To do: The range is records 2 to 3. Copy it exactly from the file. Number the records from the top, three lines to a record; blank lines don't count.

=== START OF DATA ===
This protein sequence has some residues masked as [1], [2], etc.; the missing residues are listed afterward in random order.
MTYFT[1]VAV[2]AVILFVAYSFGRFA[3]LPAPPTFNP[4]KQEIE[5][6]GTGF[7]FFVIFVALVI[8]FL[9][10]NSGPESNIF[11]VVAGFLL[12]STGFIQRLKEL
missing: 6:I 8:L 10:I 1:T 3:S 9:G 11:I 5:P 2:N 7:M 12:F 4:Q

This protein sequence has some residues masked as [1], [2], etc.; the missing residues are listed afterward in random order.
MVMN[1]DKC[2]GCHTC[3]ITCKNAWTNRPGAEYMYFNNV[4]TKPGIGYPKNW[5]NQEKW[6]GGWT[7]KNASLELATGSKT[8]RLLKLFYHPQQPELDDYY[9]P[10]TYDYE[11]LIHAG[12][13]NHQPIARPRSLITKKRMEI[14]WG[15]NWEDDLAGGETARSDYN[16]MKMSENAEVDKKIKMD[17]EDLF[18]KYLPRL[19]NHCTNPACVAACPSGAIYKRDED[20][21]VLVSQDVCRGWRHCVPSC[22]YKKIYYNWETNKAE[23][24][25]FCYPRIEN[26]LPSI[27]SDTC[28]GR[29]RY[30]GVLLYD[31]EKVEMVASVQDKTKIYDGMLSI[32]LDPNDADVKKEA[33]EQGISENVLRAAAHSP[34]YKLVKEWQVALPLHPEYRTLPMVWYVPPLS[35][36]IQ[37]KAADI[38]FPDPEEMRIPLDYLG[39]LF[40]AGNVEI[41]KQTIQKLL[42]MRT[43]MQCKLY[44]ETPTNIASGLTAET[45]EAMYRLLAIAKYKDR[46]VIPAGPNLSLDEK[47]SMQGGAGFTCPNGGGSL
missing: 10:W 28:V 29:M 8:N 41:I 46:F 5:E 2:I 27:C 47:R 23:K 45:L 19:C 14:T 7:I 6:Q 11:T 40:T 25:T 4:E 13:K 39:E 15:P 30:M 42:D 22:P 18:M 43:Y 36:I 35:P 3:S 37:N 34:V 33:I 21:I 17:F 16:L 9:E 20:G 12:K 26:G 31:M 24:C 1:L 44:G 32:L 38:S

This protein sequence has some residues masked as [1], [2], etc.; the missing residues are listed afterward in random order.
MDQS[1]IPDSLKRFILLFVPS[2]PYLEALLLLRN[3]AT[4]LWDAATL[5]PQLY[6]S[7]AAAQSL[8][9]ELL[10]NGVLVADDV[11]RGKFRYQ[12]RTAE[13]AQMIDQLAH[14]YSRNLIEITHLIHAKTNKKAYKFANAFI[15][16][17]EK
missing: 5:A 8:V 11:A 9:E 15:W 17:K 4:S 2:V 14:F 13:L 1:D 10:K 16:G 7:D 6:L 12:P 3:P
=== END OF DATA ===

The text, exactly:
This protein sequence has some residues masked as [1], [2], etc.; the missing residues are listed afterward in random order.
MVMN[1]DKC[2]GCHTC[3]ITCKNAWTNRPGAEYMYFNNV[4]TKPGIGYPKNW[5]NQEKW[6]GGWT[7]KNASLELATGSKT[8]RLLKLFYHPQQPELDDYY[9]P[10]TYDYE[11]LIHAG[12][13]NHQPIARPRSLITKKRMEI[14]WG[15]NWEDDLAGGETARSDYN[16]MKMSENAEVDKKIKMD[17]EDLF[18]KYLPRL[19]NHCTNPACVAACPSGAIYKRDED[20][21]VLVSQDVCRGWRHCVPSC[22]YKKIYYNWETNKAE[23][24][25]FCYPRIEN[26]LPSI[27]SDTC[28]GR[29]RY[30]GVLLYD[31]EKVEMVASVQDKTKIYDGMLSI[32]LDPNDADVKKEA[33]EQGISENVLRAAAHSP[34]YKLVKEWQVALPLHPEYRTLPMVWYVPPLS[35][36]IQ[37]KAADI[38]FPDPEEMRIPLDYLG[39]LF[40]AGNVEI[41]KQTIQKLL[42]MRT[43]MQCKLY[44]ETPTNIASGLTAET[45]EAMYRLLAIAKYKDR[46]VIPAGPNLSLDEK[47]SMQGGAGFTCPNGGGSL
missing: 10:W 28:V 29:M 8:N 41:I 46:F 5:E 2:I 27:C 47:R 23:K 45:L 19:C 14:T 7:I 6:Q 11:T 40:T 25:T 4:E 13:K 39:E 15:P 30:M 42:D 22:P 18:M 43:Y 36:I 35:P 3:S 37:N 34:V 33:I 21:I 17:F 16:L 9:E 20:G 12:K 26:G 31:M 24:C 1:L 44:G 32:L 38:S

This protein sequence has some residues masked as [1], [2], etc.; the missing residues are listed afterward in random order.
MDQS[1]IPDSLKRFILLFVPS[2]PYLEALLLLRN[3]AT[4]LWDAATL[5]PQLY[6]S[7]AAAQSL[8][9]ELL[10]NGVLVADDV[11]RGKFRYQ[12]RTAE[13]AQMIDQLAH[14]YSRNLIEITHLIHAKTNKKAYKFANAFI[15][16][17]EK
missing: 5:A 8:V 11:A 9:E 15:W 17:K 4:S 2:V 14:F 13:L 1:D 10:K 16:G 7:D 6:L 12:P 3:P